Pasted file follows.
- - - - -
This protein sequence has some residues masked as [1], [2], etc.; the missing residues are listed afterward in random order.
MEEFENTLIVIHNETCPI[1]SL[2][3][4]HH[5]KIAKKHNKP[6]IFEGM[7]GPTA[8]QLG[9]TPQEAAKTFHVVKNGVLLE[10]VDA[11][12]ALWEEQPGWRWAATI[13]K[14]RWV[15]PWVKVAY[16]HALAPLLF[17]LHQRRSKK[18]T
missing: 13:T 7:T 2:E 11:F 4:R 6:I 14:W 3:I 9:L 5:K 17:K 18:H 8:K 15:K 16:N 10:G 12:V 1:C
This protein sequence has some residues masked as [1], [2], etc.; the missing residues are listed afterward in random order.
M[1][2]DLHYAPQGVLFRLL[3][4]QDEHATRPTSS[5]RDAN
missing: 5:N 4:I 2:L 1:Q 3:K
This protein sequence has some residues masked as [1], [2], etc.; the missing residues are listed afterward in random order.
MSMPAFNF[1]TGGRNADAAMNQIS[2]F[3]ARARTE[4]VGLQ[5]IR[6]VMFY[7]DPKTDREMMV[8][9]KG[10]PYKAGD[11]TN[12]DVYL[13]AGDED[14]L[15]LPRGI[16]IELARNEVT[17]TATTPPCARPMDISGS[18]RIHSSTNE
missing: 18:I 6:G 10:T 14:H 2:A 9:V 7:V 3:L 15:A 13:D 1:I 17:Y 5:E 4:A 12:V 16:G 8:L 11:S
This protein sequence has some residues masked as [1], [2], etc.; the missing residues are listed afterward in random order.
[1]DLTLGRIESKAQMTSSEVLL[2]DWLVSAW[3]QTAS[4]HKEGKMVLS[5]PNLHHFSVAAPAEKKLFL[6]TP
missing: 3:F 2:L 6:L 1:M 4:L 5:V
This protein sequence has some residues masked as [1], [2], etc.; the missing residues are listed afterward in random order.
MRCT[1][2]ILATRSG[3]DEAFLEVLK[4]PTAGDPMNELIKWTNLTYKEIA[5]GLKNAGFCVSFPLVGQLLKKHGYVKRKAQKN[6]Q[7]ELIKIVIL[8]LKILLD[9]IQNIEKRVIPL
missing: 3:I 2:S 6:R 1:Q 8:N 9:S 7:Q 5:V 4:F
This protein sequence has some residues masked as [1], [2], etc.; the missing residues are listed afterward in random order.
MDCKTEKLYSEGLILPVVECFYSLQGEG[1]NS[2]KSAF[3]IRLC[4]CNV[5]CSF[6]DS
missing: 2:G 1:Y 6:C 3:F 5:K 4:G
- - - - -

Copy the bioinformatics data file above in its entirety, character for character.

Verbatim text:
This protein sequence has some residues masked as [1], [2], etc.; the missing residues are listed afterward in random order.
MEEFENTLIVIHNETCPI[1]SL[2][3][4]HH[5]KIAKKHNKP[6]IFEGM[7]GPTA[8]QLG[9]TPQEAAKTFHVVKNGVLLE[10]VDA[11][12]ALWEEQPGWRWAATI[13]K[14]RWV[15]PWVKVAY[16]HALAPLLF[17]LHQRRSKK[18]T
missing: 13:T 7:T 2:E 11:F 4:R 6:I 14:W 3:I 9:L 5:K 17:K 18:H 8:K 15:K 16:N 10:G 12:V 1:C
This protein sequence has some residues masked as [1], [2], etc.; the missing residues are listed afterward in random order.
M[1][2]DLHYAPQGVLFRLL[3][4]QDEHATRPTSS[5]RDAN
missing: 5:N 4:I 2:L 1:Q 3:K
This protein sequence has some residues masked as [1], [2], etc.; the missing residues are listed afterward in random order.
MSMPAFNF[1]TGGRNADAAMNQIS[2]F[3]ARARTE[4]VGLQ[5]IR[6]VMFY[7]DPKTDREMMV[8][9]KG[10]PYKAGD[11]TN[12]DVYL[13]AGDED[14]L[15]LPRGI[16]IELARNEVT[17]TATTPPCARPMDISGS[18]RIHSSTNE
missing: 18:I 6:G 10:T 14:H 2:A 9:V 7:V 3:L 15:A 13:D 1:I 17:Y 5:E 4:A 12:V 16:G 8:L 11:S
This protein sequence has some residues masked as [1], [2], etc.; the missing residues are listed afterward in random order.
[1]DLTLGRIESKAQMTSSEVLL[2]DWLVSAW[3]QTAS[4]HKEGKMVLS[5]PNLHHFSVAAPAEKKLFL[6]TP
missing: 3:F 2:L 6:L 1:M 4:L 5:V
This protein sequence has some residues masked as [1], [2], etc.; the missing residues are listed afterward in random order.
MRCT[1][2]ILATRSG[3]DEAFLEVLK[4]PTAGDPMNELIKWTNLTYKEIA[5]GLKNAGFCVSFPLVGQLLKKHGYVKRKAQKN[6]Q[7]ELIKIVIL[8]LKILLD[9]IQNIEKRVIPL
missing: 3:I 2:S 6:R 1:Q 8:N 9:S 7:Q 5:V 4:F
This protein sequence has some residues masked as [1], [2], etc.; the missing residues are listed afterward in random order.
MDCKTEKLYSEGLILPVVECFYSLQGEG[1]NS[2]KSAF[3]IRLC[4]CNV[5]CSF[6]DS
missing: 2:G 1:Y 6:C 3:F 5:K 4:G